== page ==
Months of training led up to race day on Sunday the 29th of September, breakfast had been eaten, nerves were rising and I was standing at the start line with thousands of other people ready to go! Everyone surged forwards slowly passing friends and family cheering them on excitedly. My mum, mother in law and her fiance all cheered me on as I passed them, slowly getting closer to the start line where my wife Rayssa shouted much needed words of encouragement while Cash our dog looked on panting with confusion. My good friend Callum kindly joined me and we set off over the start line, the tags hidden in our race bibs registering our start times.
It was fantastic running down the main promenade of the Victoria Embankment where I’d started my training months before, and wouldn’t leave until I overcame my fear of my blood sugar dropping too far from a public place where I could get help if needed. We left the main promenade as I had months before, leaving behind the fears and anxieties, settling into a steady pace and optimistically keeping an eye on the 2:15 pace setter.
I tested my blood sugar at the start of the race, returning a high 12.8mmol/L which would usually be uncomfortable with normal levels being somewhere between 4-7. within the first three and five miles we ascended roughly 80 metres, feeling as if we’d scaled Nottingham Castle’s walls! I tested my sugars again after Castle Hill to find they were at 6mmol/L and dropping, rapidly. I ate a banana on the run which was a challenge to keep down, partly from running, but also as I was nervous of my quickly falling blood sugar. We passed through Nottingham University and headed towards Wollaton Hall while I ate an energy gel sachet, gross. I would’ve liked to enjoy Wollaton more, but, my blood sugar had dropped even further into dangerous levels at 3.9mmol/L. Callum and I slowed to a walk, him concerned, I determined. I forced down another energy gel sachet and my body up another hill which thankfully wasn’t hiding more.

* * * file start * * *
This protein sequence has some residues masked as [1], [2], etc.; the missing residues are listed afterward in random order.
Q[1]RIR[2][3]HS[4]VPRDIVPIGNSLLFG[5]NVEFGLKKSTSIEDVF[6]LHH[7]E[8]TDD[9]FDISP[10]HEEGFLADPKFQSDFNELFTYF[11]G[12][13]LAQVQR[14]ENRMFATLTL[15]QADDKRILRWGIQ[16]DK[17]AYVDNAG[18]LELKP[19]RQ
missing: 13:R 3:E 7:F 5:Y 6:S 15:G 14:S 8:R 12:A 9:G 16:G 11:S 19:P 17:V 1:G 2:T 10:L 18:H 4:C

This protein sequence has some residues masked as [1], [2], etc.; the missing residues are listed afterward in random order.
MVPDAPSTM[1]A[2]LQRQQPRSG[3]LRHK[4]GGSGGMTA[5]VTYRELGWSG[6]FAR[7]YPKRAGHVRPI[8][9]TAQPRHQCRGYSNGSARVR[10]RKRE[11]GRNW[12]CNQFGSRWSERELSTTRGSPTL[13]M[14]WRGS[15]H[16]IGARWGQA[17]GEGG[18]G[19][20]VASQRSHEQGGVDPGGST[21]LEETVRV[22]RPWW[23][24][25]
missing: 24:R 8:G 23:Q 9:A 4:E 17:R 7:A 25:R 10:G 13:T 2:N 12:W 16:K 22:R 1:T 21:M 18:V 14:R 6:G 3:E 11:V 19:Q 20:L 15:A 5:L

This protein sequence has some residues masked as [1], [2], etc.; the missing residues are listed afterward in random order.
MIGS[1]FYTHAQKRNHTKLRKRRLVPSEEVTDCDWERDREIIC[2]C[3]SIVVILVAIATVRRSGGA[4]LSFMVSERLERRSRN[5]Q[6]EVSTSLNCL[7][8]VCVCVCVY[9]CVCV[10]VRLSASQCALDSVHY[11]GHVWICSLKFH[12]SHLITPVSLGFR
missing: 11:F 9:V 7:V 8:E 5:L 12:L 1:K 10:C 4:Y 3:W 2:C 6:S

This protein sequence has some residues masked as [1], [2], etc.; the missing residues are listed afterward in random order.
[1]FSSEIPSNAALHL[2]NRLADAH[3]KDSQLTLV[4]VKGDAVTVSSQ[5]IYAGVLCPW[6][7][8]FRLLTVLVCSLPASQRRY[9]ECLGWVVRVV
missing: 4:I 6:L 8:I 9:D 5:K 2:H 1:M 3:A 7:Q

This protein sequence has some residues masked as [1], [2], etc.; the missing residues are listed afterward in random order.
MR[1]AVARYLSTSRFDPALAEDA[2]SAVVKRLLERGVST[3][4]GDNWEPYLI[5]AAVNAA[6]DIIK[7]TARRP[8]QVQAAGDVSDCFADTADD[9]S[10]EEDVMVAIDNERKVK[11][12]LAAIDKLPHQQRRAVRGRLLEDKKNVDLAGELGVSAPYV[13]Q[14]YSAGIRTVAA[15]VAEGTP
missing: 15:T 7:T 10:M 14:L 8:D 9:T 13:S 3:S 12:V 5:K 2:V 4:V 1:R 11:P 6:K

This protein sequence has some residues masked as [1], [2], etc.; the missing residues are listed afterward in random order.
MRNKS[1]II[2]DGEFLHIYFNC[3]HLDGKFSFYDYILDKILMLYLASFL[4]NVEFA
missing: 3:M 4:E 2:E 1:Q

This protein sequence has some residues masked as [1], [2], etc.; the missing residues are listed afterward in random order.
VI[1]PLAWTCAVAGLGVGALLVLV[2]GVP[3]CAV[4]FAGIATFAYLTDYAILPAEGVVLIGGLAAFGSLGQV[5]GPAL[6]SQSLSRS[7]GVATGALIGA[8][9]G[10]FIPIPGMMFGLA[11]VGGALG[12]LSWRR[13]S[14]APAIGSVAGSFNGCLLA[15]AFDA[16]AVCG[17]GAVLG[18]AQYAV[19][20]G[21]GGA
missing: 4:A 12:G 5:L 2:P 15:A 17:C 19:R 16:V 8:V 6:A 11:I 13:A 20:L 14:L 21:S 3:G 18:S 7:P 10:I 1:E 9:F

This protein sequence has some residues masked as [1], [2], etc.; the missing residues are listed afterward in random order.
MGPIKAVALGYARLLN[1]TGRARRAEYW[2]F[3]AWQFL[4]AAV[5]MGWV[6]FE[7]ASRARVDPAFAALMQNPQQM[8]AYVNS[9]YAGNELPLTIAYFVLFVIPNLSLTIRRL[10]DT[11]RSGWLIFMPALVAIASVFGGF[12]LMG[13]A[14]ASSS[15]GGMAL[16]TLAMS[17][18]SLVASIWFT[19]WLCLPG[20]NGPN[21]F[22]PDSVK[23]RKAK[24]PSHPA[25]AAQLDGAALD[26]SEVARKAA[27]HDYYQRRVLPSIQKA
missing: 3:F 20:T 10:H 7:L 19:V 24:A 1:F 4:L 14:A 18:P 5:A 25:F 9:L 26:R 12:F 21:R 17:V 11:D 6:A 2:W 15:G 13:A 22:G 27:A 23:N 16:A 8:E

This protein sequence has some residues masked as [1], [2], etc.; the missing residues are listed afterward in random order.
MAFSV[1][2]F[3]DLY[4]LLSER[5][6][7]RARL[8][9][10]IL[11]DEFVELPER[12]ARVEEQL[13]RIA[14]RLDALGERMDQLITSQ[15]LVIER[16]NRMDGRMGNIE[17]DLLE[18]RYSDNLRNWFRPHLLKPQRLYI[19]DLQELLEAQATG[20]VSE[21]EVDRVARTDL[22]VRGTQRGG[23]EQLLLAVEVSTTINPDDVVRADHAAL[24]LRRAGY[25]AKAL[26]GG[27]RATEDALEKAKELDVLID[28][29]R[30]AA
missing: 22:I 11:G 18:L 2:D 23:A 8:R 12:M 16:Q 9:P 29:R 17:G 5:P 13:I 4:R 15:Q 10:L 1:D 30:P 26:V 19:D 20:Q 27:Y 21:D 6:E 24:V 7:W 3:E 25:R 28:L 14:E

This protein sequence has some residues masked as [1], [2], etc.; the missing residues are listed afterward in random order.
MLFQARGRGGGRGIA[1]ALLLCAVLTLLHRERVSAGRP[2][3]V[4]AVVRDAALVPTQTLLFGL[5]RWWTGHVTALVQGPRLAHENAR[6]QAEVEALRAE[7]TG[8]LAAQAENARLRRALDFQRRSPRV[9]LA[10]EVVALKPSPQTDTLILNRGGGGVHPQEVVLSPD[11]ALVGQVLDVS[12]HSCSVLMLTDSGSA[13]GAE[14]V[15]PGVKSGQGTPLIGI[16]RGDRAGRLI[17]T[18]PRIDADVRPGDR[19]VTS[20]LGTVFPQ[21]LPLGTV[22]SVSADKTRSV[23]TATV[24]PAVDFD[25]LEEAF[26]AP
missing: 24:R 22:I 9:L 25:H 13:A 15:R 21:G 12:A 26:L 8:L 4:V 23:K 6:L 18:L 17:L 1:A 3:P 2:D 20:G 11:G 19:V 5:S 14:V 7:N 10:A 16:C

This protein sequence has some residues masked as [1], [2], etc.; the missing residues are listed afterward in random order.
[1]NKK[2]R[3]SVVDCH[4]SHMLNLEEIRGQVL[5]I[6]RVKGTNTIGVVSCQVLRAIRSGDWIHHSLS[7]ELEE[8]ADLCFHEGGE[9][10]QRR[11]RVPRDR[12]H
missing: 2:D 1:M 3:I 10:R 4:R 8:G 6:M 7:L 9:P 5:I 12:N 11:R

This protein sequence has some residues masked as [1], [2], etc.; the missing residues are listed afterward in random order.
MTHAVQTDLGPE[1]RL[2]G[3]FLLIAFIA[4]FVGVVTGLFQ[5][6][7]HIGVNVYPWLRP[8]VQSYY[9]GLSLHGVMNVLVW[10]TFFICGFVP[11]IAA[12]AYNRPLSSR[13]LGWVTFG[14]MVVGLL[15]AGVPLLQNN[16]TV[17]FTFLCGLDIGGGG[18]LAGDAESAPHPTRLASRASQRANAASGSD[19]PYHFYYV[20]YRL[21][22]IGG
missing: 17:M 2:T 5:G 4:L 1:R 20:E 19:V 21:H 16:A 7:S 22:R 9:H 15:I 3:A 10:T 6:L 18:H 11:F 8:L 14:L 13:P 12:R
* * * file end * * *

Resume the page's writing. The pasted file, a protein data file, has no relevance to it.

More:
With my body thanking me for the much needed sugar, caffeine hit, and the associated adrenaline rush that comes with a low, we powered on halfway through the course with my blood sugar rising with the pace! I managed a biscuit while running back through the university, much appreciating boosts from the roadside high fives, cheers, and the Super Mario Mushroom power up posters. As my blood sugar stabilised I was able to enjoy more of the atmosphere again, especially as we were in the last half.
While the miles slowly disappeared under our feet, my energy levels seemed to slip away too. without the constant encouragement of other runners, some inspirational wheelchair users, Callum’s continued support, alongside the knowledge that I was doing this to aid DHM, I wouldn’t have been able to keep plodding on. I passed the 11 miles marker in pain, but determined to keep up with the 2:20 pace setter, doing so until I was forced to walk by a mild cramp. Still determined to beat 2:25 I lumbered on passing the 12 mile marker with the 2:20 pace setter still in sight. Growing crowds urged us on as we turned back onto the Victoria Embankment, concentrating only on finishing, we turned onto the final stretch lined with people congratulating us over the finish line as the final sensor registered our finish times.
I finished with an official time of 2:22:41 beating my target of 2:30:00 which isn’t the fastest, but I’m more than happy. I collected my medal and then slumped into my wife’s supportive embrace, we then stumbled home to a lovely Brazilian meal that she had prepared.
I’m thrilled to have completed the race and to have had the opportunity to raise awareness for DHM’s efforts in this way. If you’ve enjoyed these blogs and feel so inclined to donate, then please do! DHM do great work providing care and hope for those in Eastern Ukraine who face serious adversity.
If you would like to donate, please do so on my campaign page, or alternatively without PayPal here, and again thank you.